14 low-budget, highly successful story games

Device 6 cover image

One of the reasons why hyper-casual games are so popular is due to how quick and easy they are to make. Simple controls, artwork, and game design make it easy for any developer to pick up. But hyper-casual isn’t the only way to go. There are other ways to build a game on a budget. One way is narrative. We’ve talked a lot about how to add new layers to your games by simply layering in a story. And we discussed how you need three Cs: character, conflict and change for your narrative. This time, we’ll look at the top games that use storytelling as a core mechanic and show you that you don’t need sparkling design and intense gameplay to create a hit. You just need an extra C: Choice. Because choice is how you can differentiate a book…

When is the earliest moment a game will get put on a disc/blu-ray these days? Some prototype? A test build? Review copies? A test before manufacturing begins? Historical examples of old CD and cartridge games from pre-production are around, so I wonder if any from this era even exist to show up like that.

T'challa says ALT

We don’t really do discs anymore. We used to do them for builds on dev machines, but now that we’ve all got sufficiently fast internet connections and sufficiently large hard drives, all we do are digital builds now. Even our submission candidates are digital now. To my understanding, we really only make discs when we’ve passed cert and we’re going to gold master. Even the physical discs you get today often just contain the same internet-based installer that you’d download from the digital store.

A storybook flips openALT

I don’t think disc builds have been a thing since two console generations ago, the X360/PS3/Wii era. We actually made regular disc builds back then because we had to test things like streaming data off of the optical disc. I remember having to come up with solutions for desynchronized audio issues because data were still being streamed from the disc when we loaded a saved game from a cold boot at a particular place in the game I was working on. Nowadays we can fully install the game to the SSD and we no longer have to worry about those kind of technical issues.

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Balance adjustments in the long term: You have a unit/option/weapon that is too strong/too weak in a way that is negatively affecting the game. What are some of the pros and cons of making a single larger adjustment versus making a serious of small adjustments over multiple updates ?

I think you’re missing something important here. Our overall goal with these balance updates isn’t necessarily to achieve perfectly balanced matchups. It isn’t even to achieve game balance that is “good enough”. The real purpose of balance updates is to keep the game interesting to the community so they want to keep playing it. We’re going to make balance changes even if the game is perfectly balanced already, because an unbalanced game that is interesting is infinitely better than a boring game that is balanced.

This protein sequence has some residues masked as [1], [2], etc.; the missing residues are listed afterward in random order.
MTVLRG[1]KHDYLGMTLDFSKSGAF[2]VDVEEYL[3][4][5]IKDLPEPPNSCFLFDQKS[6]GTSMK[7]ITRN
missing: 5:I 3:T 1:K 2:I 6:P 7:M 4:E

From Inception, Eames tells Arthur ALT

Because our goal is player engagement (that is, maintaining interest over time), it behooves us to make periodic large game adjustments so that players have more interesting things to research, experiment with, and discover. We combine these changes with new content (e.g. introducing a new playable character, character class, new kind of build, etc.) that will shake the existing meta up in order to excite and interest players, as well as entice lapsed players to come back and have a look at the new hotness. Whenever we put out a balance update, there’s usually a flurry of testing and theorycrafting to figure out what changed, how much has changed, what the new matchups are, what kind of new play is optimal, and so on.

A time lapse scene of clouds floating over a lake and a mountain.ALT

Player churn over time is normal — even for a perfectly balanced game. Life circumstances change, people drift away or lose interest, these are all normal and expected situations. This is also why it’s perfectly fine for some characters/classes/builds to be low tier. I’ve found that a significant percentage of players like playing with underpowered builds, often because they have something to prove, or they just like the play style even if it is underpowered.

Leslie Knope says ALT

We really only make emergency changes when the meta becomes so unbalanced that it causes the game to lose player engagement — i.e. if the unbalanced gameplay causes players to start quitting the game at a faster rate than normal. In that kind of situation, we try to remove the toxic element and return things to a more stable level of player engagement.

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Never really played Final Fantasy until recently. Ran into my first ever Tonberry. Do me a favor? Change your avatar. Please and thank you. :)

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Top gamification examples in mobile apps

Gamification in apps cover

We learn by playing. When we enter the world, we’re full of curiosity, and play has always been at the centre of how we satisfy that curiosity. Sadly, it’s beaten out of us when we go to school, and taking tests suddenly becomes a chore. But it doesn’t have to be. It’s possible to learn while having fun. In fact, that’s exactly what some apps are doing. And it’s working. Games are the most popular genre on the app store. They’re masters in the art of keeping users engaged and happy. So how can we learn from them? What is gamification? You’ve probably heard the term ‘gamification’ before. But if you haven’t, it’s the act of taking gaming elements and mechanics and applying them to your non-gaming app. Often to ramp up retention and engagement. And it works. If we…